Chris is the publisher with Classical Academic Press, a consultant to classical, Christian schools and the Director of the Classical School Round Table with the Institute for Classical Schools. Chris has taught at Messiah College and Chesapeake Theological Seminary and served as headmaster of Covenant Christian Academy in Harrisburg, PA from its founding in 1997 until 2007. He received his B.A. in history from the University of South Carolina, his M.Div. from Westminster Theological Seminary in California and his Ph.D. in Apologetics from Westminster Theological Seminary in Philadelphia. He was also a special student in literature at St. Johns College in Annapolis. Chris is the author of the books An Introduction to Classical Education: A Guide for Parents, The Greek Alphabet Code Cracker, Greek for Children, and co-author of the Latin for Children series published by Classical Academic Press. Chris and his wife Christine live in Camp Hill, PA with their three children Zoe, Noelle and Noah.
In 1980 and 1981, three classical Christian schools were planted, each without knowledge of the other. About this same time, homeschoolers were seeking a better way of educating their children and looking to the past for better models than what we all have experienced in modern, progressive schools. In a remarkable convergence of effort, Christians of all kinds began to rediscover and then renew classical, “liberal arts” education. What have learned after 40 years? What have we done well and what have we not done so well? What is the work that remains before us and what are the pitfalls we must avoid? What is the current state of the renewal in its extent, quality, and influence? In this seminar, we will trace the history of the renewal, while seeking wisdom for the way ahead.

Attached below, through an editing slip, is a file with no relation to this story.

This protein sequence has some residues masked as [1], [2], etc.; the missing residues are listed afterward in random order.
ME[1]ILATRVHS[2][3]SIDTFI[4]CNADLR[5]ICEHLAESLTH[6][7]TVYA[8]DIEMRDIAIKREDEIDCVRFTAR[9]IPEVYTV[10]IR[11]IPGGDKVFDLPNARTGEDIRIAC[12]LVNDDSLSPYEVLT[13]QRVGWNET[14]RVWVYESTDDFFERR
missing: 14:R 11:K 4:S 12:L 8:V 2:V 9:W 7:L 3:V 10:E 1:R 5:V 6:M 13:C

As classical education has grown and renewed and blessed many, it has also attracted some critics. Some of the critics have pointed out legitimate weaknesses in the renewal and have essentially hit the target with their criticisms—and many of the best criticisms of classical education come from within the renewal. In this seminar, we will consider two common criticisms of the renewal, namely that classical educators are often proud and elitist. As one way of addressing pride among classical educators, we will consider the cover story article on classical education published in the September, 2019 edition of Christianity Today and written by Dr. Louis Markos, entitled “The Rise of the Bible-Teaching, Plato-Loving, Homeschool Elitists.”
Those who come into the renewal of classical education almost always feel overwhelmed when encountering a grand, long, deep tradition of learning and education. What do read? How can I possibly read through such a large list of “great books?” Where do begin? With Whom? These questions are often mixed with both excitement and anxiety. In this very practical seminar, we will consider a “top 100” list and a ten-year plan for reading deeply and without anxiety—and with friends. Every participant will be given a handout or access to a PDF containing “Perrin’s Top 100,” an annotated, ranked list of books to read with suggestions for sequencing and focusing one’s reading. Time will be set aside at the end of the seminar for discussion and questions.